This layout is based on Reface firmware 1.30, which introduced a number of new functions: for example in the looper you can now switch between the Guide Sound (currently set sound) or a Click Sound. Furthermore you can quantize your recordings to either 8th or 16th notes. Naturally if your firmware is older, you will not be able to control these, however the other controls should still work fine.

The second page is doubling the Reface onboard sliders for setting the sound. This is simple MIDI CC and I added it mainly for use when I want to record changes on the PC, while the synth is out of reach of my hands.

[ iPad Layout on Our Q&A Site ]

iPhone Layout, Author’s Notes: Reface CS System Editor for iPhone

I made another version of the Reface CS editor for my iPhone. The layout is slightly different due to the small screen. Also I skipped the second page, the sound controls would´t really make sense in this size. Apart from that it´s all there, including the two additional buttons I made for quickly changing according to the playing situation: locally with local control and speakers on and playing via DAW, with local off and speakers off. Now I can use my iPhone for quick changes of system settings even when my iPad is away, busy with other things.

iPad Controller for Yamaha reface CS Screen #2

[ iPhone Layout on Our Q&A Site ]

Confusion Studios Announces Dedicated MIDI Controllers for the Yamaha Reface DX for iPad

Two new, standalone iPad editions of the award-winning professional MIDI controller platform bring MIDI control to the Reface DX

Update March 7, 2017: MDDX1 and MDDX2 are now live on the App Store.

New York, NY – February 14, 2017 – Confusion Studios announced two new MIDI controller apps for iPad, both of which will be available for download from the Apple App Store on Wednesday, March 1, 2017: MDDX1 and MDDX2.

Both of the new apps are MIDI controllers for the Yamaha Reface DX. Yamaha released the Reface DX – a portable, FM-synthesis-based keyboard – in 2015 to critical acclaim. Each of the new apps is based on a user-created layout for MIDI Designer Pro 2; each has a unique approach to controlling the Reface DX.

The Editor: MDDX1 by Helfried

MDDX1: Voice Editor for Yamaha Reface DX by Helfried Wildenhain highlights this user-author’s eye for design, a deep attention to detail, and a desire to push the underlying platform – MIDI Designer Pro 2 – to do new things. It allows for control of every parameter on the Reface DX and provides surprising new control vistas. The App extends the reface DX’s interface, providing a much-needed algorithms display, Master Tune, Transpose, Randomize and other new sections.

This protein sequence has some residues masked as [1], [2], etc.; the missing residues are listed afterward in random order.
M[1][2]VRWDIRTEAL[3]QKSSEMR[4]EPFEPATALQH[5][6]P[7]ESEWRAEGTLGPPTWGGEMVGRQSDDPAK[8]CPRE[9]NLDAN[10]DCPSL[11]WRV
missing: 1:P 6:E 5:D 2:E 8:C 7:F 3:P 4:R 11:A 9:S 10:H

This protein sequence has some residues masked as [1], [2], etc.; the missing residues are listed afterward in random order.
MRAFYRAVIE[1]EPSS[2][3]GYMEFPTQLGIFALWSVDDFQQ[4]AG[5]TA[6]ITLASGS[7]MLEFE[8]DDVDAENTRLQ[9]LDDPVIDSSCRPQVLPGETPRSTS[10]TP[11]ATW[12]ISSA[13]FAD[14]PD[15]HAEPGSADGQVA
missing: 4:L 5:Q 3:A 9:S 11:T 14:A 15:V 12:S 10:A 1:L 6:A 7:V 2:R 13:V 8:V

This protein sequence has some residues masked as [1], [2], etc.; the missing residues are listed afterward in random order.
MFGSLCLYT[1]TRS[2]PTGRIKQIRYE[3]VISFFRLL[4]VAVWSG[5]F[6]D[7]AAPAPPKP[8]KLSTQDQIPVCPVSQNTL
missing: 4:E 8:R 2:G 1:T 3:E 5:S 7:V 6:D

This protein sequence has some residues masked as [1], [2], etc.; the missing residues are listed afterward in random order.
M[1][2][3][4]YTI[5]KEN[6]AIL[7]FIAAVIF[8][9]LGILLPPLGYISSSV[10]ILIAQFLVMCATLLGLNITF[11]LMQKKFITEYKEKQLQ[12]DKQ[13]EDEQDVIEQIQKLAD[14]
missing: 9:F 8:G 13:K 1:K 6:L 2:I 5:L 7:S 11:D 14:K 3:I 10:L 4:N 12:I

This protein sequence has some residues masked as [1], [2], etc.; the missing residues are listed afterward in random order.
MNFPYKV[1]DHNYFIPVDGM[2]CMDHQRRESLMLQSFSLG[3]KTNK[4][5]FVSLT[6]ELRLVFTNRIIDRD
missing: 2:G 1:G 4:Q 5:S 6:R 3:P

[ MDDX1: Voice Editor for Yamaha Reface DX by Helfried Wildenhain Layout for MDP2 on Community Site ]

MDDX1 will run on any iPad with iOS 9.3 or better, and will be available on March 1, 2017 for download for $9.99. The app purchase may be applied towards a bundle purchase including MIDI Designer Pro 2.

MDDX1: Voice Editor for Yamaha Reface DX by Helfried Wildenhain

MDDX1: Voice Editor for Yamaha Reface DX by Helfried Wildenhain

Performance Tool: MDDX2 by Ibo Kai

MDDX2: Performance Tool for Reface DX by Ibo Kai is an additional, performance- focused interface for the Reface DX. As the author of the layout puts it, “This layout is pretty simple, just one page shows all the available functions. It is mainly what you find in the ‘FM’ keypad of the synth: frequencies, levels and feedback settings separately per operator plus the algorithm select.” In addition, Ibo Kai added an Amp Mode section. This auxiliary controller for the Reface DX is intended for live and studio performance, where a full-blown editor is not practical.

[ MDDX2: Performance Tool for Reface DX by Ibo Kai Layout for MDP2 on Community Site ]

MDDX2 will run on any iPad with iOS 9.3 or better, and will be available on March 1, 2017 for download for $3.99. The app purchase may be applied towards a bundle purchase including MIDI Designer Pro 2.

MDDX2: Performance Tool for Reface DX by Ibo Kai

MDDX2: Performance Tool for Reface DX by Ibo Kai

Two New Standalone, Dedicated Apps

MIDI Designer Author and Confusion Studios CEO Dan Rosenstark notes, “Both editors show the layout authors – Helfried and Ibo Kai – flexing design muscle and pushing the MIDI Designer platform to work in new ways. Each is a dedicated tool for working with the Reface DX and each provides a surprising and useful new interface for this small keyboard. Additionally, both provide new users with an entry point into the MIDI Designer platform at a low price.”

MDDX1 and MDDX2 join the four existing standalone MIDI Designer apps for dedicated control: MIDI Designer XW: Casio XW Solo Synth Controller, MD77: Voice Editor for Yamaha SY77/TG77 by Ibo Kai, MDClav: Clavinova Controller by Craig Knudsen and MDXG: XG Sound Set Controller by Craig Knudsen.


About MIDI Designer

Released by Confusion Studios LLC in 2012, the award-winning MIDI Designer Pro 2 has been lauded by Music Industry publications and used on stage and in the studio by world-class musicians, producers and DJs around the World. MD boasts a large Community of users creating and sharing virtual MIDI controllers for a multitude of different MIDI targets. Used by everyone from VJs to robotics experts, MD has also recently made inroads into television and film in both lighting design and camera control.

MIDI Designer Pro 2 will run on any iPad, iPhone or iPod touch running iOS 9.3 or later. The standalone, dedicated versions of MIDI Designer all require an iPad running iOS 9.3 or better.

Visit midiDesigner.com for further details.